Rooted In Purpose

As I reflect on 2021, it would be an understatement to say NECC experienced another interesting (but exciting) year amidst a pandemic. While previous years have largely focused on expansion, 2021 emphasized the importance of establishing deep roots in our programs and services, as an organization, and within the communities we serve.

The pandemic continued to shine a light on the need for stable, consistent investment into quality early care and education. While federal grants and emergency funding opportunities created a safety net for many child care businesses to temporarily stay afloat, it has become increasingly clear that, without significant systemic change, these businesses will again be at risk for closure once funding runs out.

When the supply of child care businesses suffers, so do the children and communities who rely on them to thrive. Committed to navigating this necessary systemic change for the child care industry in Nebraska, NECC found new opportunities to positively impact those we serve through partnerships, new programs, and strategic organizational growth.
  • To combat food insecurity in Douglas County, a longstanding issue made more evident throughout the pandemic, NECC was awarded a $25,000 grant from No Kid Hungry to serve 55 families with weekly grocery delivery.
  • We published a first-of-its-kind report in partnership with First Children’s Finance highlighting the challenges to accessing capital for child care businesses in the state of Nebraska.
  • We partnered with Pie for Providers, a technology platform that focuses on tracking and managing child care subsidy, helping providers claim more of the subsidy dollars they’ve earned.
  • We established an Early Learning Scholarship that helps bridge the gap between the cost of providing quality child care and what families can afford to pay. We currently partner with 31 child care business owners and serve 60 qualified families in Douglas County.
  • NECC recruited its first cohort of Parent Ambassadors in Nebraska, a year-long leadership and advocacy program to elevate the voices of parents of young children and child care providers in conversations about early learning.  
While the pandemic forced much of the world to come to a halt, the work we’re doing at NECC shows no signs of slowing down. But the window of opportunity to create lasting change for the child care industry is closing fast, and it’s up to leaders and changemakers to lead the charge. Rooted in our mission, our communities, and guided by the voices most impacted by the work we do, NECC is well-positioned to continue forging new paths toward a brighter future.

Buffett Early Childhood Fund
Holland Foundation
Medica Foundation
​​​​​​​Nebraska Children and Families Foundation
Omaha Community Foundation
William and Ruth Scott Family Foundation

Budget & Population Served

In partnership with Omaha Early Learning Centers, we take care to maximize Early Head Start-Child Care Partnership funding to serve the diverse students and families who benefit most from our programming and services.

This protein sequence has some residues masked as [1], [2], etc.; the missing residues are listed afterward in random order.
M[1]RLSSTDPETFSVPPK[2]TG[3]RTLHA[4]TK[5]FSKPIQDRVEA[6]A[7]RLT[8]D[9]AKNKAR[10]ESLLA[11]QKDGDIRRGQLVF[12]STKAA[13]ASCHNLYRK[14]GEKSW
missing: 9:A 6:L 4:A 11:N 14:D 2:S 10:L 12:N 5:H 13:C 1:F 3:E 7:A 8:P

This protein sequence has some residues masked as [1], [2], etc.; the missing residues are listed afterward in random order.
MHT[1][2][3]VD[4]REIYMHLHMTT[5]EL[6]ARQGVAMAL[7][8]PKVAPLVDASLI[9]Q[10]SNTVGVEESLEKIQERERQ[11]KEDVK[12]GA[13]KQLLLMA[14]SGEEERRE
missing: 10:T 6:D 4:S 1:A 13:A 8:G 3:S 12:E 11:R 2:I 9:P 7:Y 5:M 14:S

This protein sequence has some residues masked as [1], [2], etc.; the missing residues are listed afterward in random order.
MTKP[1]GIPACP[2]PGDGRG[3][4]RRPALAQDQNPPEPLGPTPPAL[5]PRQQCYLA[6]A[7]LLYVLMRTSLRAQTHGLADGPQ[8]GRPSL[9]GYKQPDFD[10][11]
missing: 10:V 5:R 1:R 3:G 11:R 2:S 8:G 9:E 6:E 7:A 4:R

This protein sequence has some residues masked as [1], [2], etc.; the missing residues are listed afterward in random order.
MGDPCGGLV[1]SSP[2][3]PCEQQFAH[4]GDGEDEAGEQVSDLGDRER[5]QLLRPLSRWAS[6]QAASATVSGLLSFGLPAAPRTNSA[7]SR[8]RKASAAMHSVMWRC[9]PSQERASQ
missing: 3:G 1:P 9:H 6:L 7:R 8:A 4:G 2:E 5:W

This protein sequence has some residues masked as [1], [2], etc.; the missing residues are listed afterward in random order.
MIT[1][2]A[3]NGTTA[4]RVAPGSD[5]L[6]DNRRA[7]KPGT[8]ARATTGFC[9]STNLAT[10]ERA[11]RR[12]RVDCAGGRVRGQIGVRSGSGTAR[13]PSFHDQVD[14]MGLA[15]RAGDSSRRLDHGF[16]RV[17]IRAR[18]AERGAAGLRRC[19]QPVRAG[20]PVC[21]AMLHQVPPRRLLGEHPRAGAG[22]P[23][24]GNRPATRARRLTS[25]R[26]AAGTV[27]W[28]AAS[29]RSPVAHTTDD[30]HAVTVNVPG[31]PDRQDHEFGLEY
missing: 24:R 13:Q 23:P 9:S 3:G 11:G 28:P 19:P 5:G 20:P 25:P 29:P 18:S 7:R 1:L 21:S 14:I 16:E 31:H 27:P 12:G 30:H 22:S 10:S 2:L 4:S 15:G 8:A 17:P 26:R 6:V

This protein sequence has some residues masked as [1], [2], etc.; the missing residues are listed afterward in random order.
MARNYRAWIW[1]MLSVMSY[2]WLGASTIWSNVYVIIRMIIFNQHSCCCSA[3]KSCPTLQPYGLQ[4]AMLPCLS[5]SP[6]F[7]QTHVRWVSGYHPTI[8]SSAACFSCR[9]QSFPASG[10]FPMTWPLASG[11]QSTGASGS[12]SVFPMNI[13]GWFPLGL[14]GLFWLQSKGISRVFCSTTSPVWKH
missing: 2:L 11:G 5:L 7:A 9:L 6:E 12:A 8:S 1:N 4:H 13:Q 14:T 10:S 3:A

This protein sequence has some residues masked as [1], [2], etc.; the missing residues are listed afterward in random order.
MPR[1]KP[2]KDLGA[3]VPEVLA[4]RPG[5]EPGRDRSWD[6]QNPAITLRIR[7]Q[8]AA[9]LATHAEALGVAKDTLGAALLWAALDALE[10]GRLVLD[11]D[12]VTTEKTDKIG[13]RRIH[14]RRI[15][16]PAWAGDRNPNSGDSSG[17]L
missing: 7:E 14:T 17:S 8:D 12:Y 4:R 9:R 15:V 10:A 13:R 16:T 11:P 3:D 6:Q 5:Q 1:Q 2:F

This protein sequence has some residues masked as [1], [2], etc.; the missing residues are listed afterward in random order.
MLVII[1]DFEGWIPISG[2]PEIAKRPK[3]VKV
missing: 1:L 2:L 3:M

​​​​​​​According to NECC’s 2022 Community Assessment, 3,819 children ages 0-3 in Douglas County are income-eligible for Early Head Start. NECC is able to serve 6.8% of these children.
FEDERAL REVIEW – In July 2021, NECC participated in an EHS-CCP program performance review. NECC achieved satisfactory progress in all areas and no concerns were identified during the review.
Early Head Start (Operating)$5,576,351$5,242,107
Early Head Start T&TA$122,653$122,653
Non-Federal Share$1,559,242$1,522,094
TOTAL REVENUES$7,258,246$6,886,854
Personnel & Fringe Benefits$2,158,994$2,165,681
TOTAL EXPENSES$7,258,246$6,886,854

Population Served

Total Children Served
Total Families Served
Verified for Special Education
Free/Reduced Lunch
Dual Language Learners

Health & Wellbeing

Strengthening child development requires a holistic approach, one that supports the learning environment and health and wellbeing of each child. Through our Early Head Start-Child Care Partnership, each family has access to a Health Specialist who shares resources and referrals for health care needs including dental, hearing, vision, and more.
*Data impacted by COVID-19 classroom closures
With Health Insurance
With a Medical Home
With a Dental Home
Up to Date on Medical Services*
Up to Date With Immunizations or Exempt
Up to Date on Dental Services*

School Readiness

NECC uses the Developmental Domain framework to identify and evaluate how children meet or exceed expectations in key areas: Social-Emotional, Physical, Language, Cognitive, Literacy, and Math. Our partner has set a benchmark of 85% or more children meeting or exceeding each domain.
NOTE: Data is representative of our last checkpoint (February 2022).  

Percentage of Children Meeting or Exceeding Each Developmental Domain:   


Family Engagement

As part of the comprehensive services included in our Early Head Start-Child Care Partnership, each eligible child is paired with a Family Engagement Specialist who provides support for family wellbeing and self-sufficiency. Family Engagement Specialists meet monthly with families to complete needs assessments, set and measure goals, and provide parent education opportunities and community resource referrals.
Positive Parent/Child Interaction Goals Created
Made Progress Toward Goals
Received Parent Education

Reducing Food Insecurity

Food insecurity has been a long-standing issue for the children and families we serve, and the COVID-19 pandemic has only made that more evident. As part of our multi-faceted approach to combat food insecurity among young children and families in our community, NECC was selected as one of more than 120 early child care organizations to receive a $25,000 grant from No Kid Hungry. In partnership with Hy-Vee, NECC coordinated weekly grocery purchasing and delivery to 55 food-insecure families over a 23-week span. Families also attended classes where they learned how to adequately meal plan and write shopping lists to encourage healthy habits.